IntroSome instructors of the martial arts are true masters. They started their martial arts training at a young age, they have continuously trained in the art ever since that time, and they have devoted their lives to teaching and promoting the art. However, time as a way of distorting their lives.
Don QuixoteRemember the story of Don Quixote in Miguel Cervantes’ book of the same title. The central characters of the book are Don Quixote, the elderly, idealistic knight, who sets out on his old horse Rosinante to seek adventure, and the materialistic squire Sancho Panza, who accompanies his master from one failure to another. Although they argue most fiercely, their relationship is ultimately founded upon mutual respect. During their debates, they gradually take on some of each other's attributes.
During his travels, Don Quixote's overexcited imagination blinds him to reality. He thinks windmills to be giants, flocks of sheep to be armies, and galley slaves to be oppressed gentlemen. Sancho is named the governor of the Isle of Barataria, a mock title, and Don Quixote is bested in a duel with the Knight of the White Moon, who in reality is a student of his acquaintance in disguise. Don Quixote is passionately devoted to his own imaginative creation, the beautiful Dulcinea.
"Oh Dulcinea de Tobosa, day of my night, glory of my suffering, true North and compass of every path I take, guiding star of my fate..."The hero returns to La Mancha, and only at his deathbed does Don Quixote confesses the folly of his past adventures.
Martial arts instructorsMany martial art instructors are similar to Don Quixote. They remember their past, but, as more and more years have passed, their remembrances have become distorted, usually in their favor. They do not purposefully lie; it is just that they, like most of us, only remember what they want to remember, and they usually only remember things the way they wish they had happened.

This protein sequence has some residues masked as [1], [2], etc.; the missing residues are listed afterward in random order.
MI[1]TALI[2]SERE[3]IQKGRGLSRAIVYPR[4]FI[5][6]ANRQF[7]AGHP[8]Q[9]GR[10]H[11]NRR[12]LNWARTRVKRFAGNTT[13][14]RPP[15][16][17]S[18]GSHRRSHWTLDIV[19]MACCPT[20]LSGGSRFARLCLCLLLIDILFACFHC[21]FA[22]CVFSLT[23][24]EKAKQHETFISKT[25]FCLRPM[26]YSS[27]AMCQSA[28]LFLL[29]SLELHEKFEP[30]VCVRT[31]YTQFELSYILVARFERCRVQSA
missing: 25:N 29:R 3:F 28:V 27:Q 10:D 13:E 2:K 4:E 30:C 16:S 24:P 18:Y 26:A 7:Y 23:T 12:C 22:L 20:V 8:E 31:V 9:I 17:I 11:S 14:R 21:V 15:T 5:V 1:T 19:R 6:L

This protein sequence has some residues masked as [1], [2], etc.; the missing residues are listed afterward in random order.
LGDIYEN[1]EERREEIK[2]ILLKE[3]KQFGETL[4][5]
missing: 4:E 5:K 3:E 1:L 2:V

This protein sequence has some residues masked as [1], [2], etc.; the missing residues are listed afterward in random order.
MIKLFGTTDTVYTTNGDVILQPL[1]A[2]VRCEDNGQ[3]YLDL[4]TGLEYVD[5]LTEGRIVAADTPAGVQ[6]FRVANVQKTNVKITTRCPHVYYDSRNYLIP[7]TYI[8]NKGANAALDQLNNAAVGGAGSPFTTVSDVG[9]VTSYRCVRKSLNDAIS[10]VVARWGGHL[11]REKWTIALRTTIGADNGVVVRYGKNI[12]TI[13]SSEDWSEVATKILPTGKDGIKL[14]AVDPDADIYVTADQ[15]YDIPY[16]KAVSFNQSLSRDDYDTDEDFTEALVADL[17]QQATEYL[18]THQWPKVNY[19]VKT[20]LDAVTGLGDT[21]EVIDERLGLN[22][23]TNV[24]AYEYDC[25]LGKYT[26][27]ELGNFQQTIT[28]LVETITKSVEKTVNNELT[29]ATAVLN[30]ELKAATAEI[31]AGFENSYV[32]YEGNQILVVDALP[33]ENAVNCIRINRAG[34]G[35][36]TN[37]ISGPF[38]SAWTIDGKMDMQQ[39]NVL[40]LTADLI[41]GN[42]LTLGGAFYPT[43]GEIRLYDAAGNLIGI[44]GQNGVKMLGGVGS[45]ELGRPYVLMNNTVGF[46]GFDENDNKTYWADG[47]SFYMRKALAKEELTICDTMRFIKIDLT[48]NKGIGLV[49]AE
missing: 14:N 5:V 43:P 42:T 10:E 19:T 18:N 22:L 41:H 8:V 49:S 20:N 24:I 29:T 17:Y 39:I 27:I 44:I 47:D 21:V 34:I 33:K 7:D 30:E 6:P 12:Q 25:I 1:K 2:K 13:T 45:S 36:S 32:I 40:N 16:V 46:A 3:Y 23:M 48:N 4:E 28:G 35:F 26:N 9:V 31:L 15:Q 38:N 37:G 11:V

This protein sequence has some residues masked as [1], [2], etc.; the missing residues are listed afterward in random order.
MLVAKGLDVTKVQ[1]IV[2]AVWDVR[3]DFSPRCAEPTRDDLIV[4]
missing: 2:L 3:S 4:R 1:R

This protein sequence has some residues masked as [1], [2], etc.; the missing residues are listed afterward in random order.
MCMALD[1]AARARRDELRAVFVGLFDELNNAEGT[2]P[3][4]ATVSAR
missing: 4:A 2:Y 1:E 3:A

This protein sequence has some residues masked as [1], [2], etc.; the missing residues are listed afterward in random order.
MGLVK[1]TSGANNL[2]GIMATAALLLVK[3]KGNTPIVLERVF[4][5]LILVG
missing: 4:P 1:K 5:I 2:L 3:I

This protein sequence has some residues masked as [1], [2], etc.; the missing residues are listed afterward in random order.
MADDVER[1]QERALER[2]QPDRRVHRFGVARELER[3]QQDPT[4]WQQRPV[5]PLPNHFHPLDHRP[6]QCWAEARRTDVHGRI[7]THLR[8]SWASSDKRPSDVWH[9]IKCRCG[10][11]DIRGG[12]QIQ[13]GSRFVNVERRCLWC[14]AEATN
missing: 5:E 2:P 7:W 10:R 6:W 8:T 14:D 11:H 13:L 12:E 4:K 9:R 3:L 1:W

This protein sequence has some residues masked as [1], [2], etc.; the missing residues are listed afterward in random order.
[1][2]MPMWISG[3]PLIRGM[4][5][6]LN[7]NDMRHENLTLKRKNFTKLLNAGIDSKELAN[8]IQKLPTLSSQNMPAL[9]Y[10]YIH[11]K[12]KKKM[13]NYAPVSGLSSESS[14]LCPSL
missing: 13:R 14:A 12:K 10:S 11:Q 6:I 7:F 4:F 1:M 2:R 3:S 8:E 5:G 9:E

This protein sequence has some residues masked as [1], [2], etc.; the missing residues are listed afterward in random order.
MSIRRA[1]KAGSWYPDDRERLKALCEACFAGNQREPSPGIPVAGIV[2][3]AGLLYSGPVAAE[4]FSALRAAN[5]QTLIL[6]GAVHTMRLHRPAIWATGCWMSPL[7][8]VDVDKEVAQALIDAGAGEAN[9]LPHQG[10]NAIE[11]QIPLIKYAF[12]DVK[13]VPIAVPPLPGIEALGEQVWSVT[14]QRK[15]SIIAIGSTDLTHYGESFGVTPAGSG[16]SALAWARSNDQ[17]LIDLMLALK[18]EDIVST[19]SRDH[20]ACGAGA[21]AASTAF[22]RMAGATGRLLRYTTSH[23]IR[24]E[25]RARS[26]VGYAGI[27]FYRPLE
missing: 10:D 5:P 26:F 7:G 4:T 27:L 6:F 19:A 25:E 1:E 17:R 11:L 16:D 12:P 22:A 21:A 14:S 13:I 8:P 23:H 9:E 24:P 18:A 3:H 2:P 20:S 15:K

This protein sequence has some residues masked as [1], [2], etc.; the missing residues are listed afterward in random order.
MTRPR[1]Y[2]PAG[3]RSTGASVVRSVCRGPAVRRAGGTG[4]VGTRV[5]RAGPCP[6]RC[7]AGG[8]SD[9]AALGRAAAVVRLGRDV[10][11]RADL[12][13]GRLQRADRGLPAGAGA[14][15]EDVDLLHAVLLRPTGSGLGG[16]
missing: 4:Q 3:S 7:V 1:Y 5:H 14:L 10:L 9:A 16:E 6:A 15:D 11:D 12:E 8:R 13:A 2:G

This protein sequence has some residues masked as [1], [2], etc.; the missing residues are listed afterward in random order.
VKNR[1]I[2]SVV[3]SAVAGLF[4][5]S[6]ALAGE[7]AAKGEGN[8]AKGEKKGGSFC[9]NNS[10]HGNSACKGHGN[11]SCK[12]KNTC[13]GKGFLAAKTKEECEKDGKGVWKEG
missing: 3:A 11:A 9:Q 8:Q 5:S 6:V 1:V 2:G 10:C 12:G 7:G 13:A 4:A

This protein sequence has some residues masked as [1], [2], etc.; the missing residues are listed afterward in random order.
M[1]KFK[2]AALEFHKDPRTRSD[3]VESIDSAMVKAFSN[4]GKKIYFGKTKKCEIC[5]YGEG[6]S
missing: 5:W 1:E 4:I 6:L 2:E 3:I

Just as martial art instructors may be compared to Don Quixote, their students may be compared to Sancho Panza. They are loyal to their instructors, believe everything they say, follow their teachings, and consciously or unconsciously aid in their distorted, delusional thoughts.
Regrettably, all instructors do not parallel Don Quixote’s life to the end. Instead of confessing their follies, they go to their death still believing their delusional pasts. And, even more regrettable, is that since there were never any confessions of their delusions, their students continue to promulgate the delusions to their own students. Then, at some point during their martial arts careers, they begin to have their own delusions and their own Sanchos.
As martial arts instructors, we have a duty and a responsibility to our students to be as truthful as possible and to faithfully guide them along their “way.”
- Cervantes. Miguel. (1605). Don Quixote. Part I published in 1605; Part II in 1615. Originally titled El Ingenioso Hidalgo Don Quijote de la Mancha. Translated into English in 1885 by John Ormsby.